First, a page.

Conservation > Migration and Movement > Tracking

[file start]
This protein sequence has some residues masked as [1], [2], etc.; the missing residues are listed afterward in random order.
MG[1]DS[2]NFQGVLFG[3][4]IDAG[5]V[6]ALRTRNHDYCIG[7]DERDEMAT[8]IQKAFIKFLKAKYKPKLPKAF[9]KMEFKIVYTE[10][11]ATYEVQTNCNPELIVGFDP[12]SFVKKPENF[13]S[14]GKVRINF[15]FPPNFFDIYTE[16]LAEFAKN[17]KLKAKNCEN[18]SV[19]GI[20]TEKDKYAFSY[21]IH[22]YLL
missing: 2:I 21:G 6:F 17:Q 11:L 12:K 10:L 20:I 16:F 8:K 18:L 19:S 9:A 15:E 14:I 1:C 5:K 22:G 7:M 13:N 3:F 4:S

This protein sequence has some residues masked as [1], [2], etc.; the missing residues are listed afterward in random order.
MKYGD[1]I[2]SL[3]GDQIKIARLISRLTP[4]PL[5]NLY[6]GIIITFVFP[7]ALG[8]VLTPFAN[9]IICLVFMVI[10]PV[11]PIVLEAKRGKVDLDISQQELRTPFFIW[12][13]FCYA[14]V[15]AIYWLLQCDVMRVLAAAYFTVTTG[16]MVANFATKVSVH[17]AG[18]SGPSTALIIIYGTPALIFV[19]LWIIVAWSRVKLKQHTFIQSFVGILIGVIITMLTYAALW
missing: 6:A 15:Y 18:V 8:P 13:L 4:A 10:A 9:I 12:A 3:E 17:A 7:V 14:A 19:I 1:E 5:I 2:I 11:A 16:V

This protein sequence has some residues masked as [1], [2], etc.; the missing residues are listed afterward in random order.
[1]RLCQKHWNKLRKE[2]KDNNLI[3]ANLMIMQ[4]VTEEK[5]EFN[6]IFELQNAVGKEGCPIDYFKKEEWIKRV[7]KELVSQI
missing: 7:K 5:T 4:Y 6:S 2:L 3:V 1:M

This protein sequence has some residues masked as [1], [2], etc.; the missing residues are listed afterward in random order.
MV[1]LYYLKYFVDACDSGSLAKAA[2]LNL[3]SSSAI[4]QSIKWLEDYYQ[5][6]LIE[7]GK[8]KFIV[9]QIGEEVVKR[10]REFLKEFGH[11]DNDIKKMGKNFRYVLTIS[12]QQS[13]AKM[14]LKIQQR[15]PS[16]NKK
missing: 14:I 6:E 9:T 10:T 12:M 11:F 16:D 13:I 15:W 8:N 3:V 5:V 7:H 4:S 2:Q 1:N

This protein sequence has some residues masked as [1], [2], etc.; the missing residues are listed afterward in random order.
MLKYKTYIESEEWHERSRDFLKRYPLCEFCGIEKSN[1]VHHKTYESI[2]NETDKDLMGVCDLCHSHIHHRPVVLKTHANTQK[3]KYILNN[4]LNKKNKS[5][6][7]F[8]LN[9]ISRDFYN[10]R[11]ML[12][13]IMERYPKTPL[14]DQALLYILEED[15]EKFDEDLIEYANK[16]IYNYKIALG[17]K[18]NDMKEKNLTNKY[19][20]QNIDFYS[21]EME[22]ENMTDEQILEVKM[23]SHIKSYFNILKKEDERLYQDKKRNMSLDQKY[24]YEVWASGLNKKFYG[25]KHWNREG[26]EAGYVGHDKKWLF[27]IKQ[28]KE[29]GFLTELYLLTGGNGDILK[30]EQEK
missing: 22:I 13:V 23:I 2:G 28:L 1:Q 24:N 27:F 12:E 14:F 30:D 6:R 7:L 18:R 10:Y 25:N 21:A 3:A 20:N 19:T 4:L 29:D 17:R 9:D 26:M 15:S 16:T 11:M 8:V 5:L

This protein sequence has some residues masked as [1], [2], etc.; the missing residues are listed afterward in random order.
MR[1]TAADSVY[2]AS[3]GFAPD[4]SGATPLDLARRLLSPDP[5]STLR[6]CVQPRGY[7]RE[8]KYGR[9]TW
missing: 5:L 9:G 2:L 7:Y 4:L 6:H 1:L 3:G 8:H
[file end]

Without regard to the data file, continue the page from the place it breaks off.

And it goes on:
Gray wolves have been expanding in number and distribution in Montana for decades. Tracking the movements of individual animals initially revealed general information about habitat use, territory size, and pack behavior. Improved tracking technology allowing frequent detections has revealed surprising or unique movements but also the need to consider habitat at very large scales. In less than one year, a female wolf captured in Montana moved through Wyoming, Idaho, Utah, and eventually Colorado. While this wolf eventually died within 500 miles of her capture location, she traveled at least 1,000 miles during her journey. The tracking of this one individual showed her crossing multiple major highways and using public and private land. This type of work also demonstrates the dispersal abilities of wildlife and informs management and conservation decisions.